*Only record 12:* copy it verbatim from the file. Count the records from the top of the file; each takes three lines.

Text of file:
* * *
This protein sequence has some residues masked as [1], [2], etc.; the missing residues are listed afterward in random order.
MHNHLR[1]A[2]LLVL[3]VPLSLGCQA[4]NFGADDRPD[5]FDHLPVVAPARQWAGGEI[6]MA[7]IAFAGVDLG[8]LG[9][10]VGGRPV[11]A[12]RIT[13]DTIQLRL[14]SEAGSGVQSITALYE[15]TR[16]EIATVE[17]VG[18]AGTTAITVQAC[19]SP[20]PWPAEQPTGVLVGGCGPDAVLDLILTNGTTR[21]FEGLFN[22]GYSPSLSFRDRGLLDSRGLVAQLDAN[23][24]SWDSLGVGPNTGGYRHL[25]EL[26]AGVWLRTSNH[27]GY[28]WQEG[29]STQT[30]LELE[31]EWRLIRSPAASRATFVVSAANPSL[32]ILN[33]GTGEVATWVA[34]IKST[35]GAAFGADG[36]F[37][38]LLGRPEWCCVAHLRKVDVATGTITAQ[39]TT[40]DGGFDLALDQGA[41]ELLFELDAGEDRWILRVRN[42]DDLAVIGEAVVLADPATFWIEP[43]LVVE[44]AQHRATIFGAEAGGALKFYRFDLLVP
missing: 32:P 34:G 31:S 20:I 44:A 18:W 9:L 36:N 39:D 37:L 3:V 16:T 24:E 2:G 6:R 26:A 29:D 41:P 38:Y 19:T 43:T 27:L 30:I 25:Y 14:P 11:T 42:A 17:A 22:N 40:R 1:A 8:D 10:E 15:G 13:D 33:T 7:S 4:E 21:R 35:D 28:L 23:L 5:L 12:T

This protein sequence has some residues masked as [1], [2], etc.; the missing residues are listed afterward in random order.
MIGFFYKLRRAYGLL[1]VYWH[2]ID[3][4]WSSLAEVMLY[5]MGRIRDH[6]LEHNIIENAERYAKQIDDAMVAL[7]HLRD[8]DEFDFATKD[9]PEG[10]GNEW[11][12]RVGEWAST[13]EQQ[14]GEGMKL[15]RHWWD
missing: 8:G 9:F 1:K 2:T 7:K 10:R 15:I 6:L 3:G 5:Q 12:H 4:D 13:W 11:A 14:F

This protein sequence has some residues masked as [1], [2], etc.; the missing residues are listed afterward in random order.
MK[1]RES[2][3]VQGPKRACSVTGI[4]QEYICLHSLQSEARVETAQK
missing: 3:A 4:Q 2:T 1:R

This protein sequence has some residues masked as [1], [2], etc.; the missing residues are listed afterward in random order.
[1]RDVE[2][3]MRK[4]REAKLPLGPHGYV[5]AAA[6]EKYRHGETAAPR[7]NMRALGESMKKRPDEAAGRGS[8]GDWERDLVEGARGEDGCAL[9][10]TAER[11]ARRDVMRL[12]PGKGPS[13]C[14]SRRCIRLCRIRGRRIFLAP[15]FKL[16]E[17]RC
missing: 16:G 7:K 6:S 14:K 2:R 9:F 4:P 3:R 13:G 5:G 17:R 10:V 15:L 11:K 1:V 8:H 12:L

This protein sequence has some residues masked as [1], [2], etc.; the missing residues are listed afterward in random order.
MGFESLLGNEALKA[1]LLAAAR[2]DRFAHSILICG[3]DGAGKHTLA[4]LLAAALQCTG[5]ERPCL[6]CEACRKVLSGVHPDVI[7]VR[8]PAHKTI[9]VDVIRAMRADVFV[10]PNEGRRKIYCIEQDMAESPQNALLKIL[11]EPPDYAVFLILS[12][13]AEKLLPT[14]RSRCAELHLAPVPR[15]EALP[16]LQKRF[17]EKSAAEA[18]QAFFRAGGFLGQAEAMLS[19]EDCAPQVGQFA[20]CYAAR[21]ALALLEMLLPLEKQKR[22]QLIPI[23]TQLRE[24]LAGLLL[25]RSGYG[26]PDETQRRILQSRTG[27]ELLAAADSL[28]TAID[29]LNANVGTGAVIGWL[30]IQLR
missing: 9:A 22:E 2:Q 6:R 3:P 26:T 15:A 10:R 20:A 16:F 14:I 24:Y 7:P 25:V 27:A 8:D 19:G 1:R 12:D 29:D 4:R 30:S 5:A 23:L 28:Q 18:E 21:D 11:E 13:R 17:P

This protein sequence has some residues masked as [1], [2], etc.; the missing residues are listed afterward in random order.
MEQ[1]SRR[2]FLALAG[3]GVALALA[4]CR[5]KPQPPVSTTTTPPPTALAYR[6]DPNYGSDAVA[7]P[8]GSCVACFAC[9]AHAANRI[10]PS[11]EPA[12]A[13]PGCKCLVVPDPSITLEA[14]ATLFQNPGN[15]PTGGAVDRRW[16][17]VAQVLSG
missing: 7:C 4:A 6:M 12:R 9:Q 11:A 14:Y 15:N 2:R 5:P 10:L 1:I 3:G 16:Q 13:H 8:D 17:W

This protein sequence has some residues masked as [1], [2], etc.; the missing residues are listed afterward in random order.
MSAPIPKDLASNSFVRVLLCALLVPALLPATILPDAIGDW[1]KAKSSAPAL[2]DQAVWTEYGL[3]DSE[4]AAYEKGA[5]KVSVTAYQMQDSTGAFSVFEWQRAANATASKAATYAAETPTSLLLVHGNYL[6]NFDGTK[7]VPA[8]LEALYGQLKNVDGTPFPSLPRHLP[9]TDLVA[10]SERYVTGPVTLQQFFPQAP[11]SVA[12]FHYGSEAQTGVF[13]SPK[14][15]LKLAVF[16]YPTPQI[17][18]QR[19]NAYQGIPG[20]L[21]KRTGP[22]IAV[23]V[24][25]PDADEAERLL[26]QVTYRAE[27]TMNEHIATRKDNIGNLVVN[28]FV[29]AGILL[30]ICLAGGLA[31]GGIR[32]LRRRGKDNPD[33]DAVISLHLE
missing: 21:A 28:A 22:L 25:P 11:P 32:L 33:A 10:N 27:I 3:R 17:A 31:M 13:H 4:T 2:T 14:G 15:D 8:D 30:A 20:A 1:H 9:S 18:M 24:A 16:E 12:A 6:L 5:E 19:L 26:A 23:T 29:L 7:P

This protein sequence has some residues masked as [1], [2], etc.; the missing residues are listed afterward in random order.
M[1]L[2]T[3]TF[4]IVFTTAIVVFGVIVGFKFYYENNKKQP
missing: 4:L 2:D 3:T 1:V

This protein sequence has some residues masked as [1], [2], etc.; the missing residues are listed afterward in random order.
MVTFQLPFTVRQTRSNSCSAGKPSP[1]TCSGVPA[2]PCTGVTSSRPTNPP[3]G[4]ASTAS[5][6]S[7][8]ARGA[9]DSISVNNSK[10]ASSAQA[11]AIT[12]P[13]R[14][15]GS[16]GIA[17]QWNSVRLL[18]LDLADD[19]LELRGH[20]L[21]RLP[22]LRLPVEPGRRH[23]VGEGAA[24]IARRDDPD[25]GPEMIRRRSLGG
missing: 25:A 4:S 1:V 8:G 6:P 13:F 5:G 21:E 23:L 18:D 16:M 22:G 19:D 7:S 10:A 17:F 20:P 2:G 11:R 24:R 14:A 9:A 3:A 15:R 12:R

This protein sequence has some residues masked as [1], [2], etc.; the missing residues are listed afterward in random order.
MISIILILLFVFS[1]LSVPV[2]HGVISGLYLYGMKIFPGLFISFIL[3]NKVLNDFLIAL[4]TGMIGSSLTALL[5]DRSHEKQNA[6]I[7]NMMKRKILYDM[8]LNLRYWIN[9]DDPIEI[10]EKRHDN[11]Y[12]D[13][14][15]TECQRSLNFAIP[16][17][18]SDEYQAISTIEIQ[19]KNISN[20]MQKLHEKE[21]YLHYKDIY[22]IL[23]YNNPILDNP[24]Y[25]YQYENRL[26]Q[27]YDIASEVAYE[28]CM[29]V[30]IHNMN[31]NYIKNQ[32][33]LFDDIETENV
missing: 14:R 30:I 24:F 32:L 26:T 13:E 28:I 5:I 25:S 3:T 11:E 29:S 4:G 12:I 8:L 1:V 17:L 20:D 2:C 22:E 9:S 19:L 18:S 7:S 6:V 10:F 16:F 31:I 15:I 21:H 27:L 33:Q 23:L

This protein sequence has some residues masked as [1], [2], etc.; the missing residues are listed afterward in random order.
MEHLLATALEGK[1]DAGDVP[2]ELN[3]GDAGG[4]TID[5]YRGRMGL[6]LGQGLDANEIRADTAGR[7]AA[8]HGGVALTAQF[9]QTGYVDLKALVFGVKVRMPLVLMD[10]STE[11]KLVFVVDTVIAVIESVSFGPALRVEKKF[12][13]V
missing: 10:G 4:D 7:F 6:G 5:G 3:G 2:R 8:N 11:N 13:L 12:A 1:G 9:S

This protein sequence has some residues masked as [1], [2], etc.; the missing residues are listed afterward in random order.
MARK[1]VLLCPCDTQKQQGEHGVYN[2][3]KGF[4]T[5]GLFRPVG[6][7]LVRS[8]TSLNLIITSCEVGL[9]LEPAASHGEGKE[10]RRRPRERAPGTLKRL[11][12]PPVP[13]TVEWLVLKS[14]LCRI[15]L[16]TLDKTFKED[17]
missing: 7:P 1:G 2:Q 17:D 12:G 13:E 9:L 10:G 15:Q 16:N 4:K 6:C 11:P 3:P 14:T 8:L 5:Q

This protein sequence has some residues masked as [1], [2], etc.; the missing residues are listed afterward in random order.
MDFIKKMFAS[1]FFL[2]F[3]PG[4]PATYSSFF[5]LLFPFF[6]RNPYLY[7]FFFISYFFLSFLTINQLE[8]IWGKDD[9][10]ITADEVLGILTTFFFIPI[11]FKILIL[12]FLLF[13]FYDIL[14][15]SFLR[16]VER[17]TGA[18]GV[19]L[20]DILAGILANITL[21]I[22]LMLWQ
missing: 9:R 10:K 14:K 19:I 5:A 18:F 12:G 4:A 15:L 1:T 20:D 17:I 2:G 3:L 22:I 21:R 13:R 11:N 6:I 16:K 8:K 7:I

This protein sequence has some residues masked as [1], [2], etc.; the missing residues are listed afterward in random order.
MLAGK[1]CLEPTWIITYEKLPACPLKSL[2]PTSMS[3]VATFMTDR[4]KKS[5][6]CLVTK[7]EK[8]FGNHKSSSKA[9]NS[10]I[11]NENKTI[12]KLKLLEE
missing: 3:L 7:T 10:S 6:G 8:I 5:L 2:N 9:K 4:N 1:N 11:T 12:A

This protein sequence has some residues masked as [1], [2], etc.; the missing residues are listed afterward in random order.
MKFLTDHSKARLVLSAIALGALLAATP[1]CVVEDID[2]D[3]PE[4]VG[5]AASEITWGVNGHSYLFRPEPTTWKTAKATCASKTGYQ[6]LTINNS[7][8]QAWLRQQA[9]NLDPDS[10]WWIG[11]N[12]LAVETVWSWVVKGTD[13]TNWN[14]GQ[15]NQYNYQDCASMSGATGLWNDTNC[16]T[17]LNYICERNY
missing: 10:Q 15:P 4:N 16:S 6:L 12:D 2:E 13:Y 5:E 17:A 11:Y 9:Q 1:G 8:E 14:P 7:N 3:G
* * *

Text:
This protein sequence has some residues masked as [1], [2], etc.; the missing residues are listed afterward in random order.
MARK[1]VLLCPCDTQKQQGEHGVYN[2][3]KGF[4]T[5]GLFRPVG[6][7]LVRS[8]TSLNLIITSCEVGL[9]LEPAASHGEGKE[10]RRRPRERAPGTLKRL[11][12]PPVP[13]TVEWLVLKS[14]LCRI[15]L[16]TLDKTFKED[17]
missing: 7:P 1:G 2:Q 17:D 12:G 13:E 9:L 10:G 15:Q 16:N 4:K 6:C 11:P 3:P 14:T 8:L 5:Q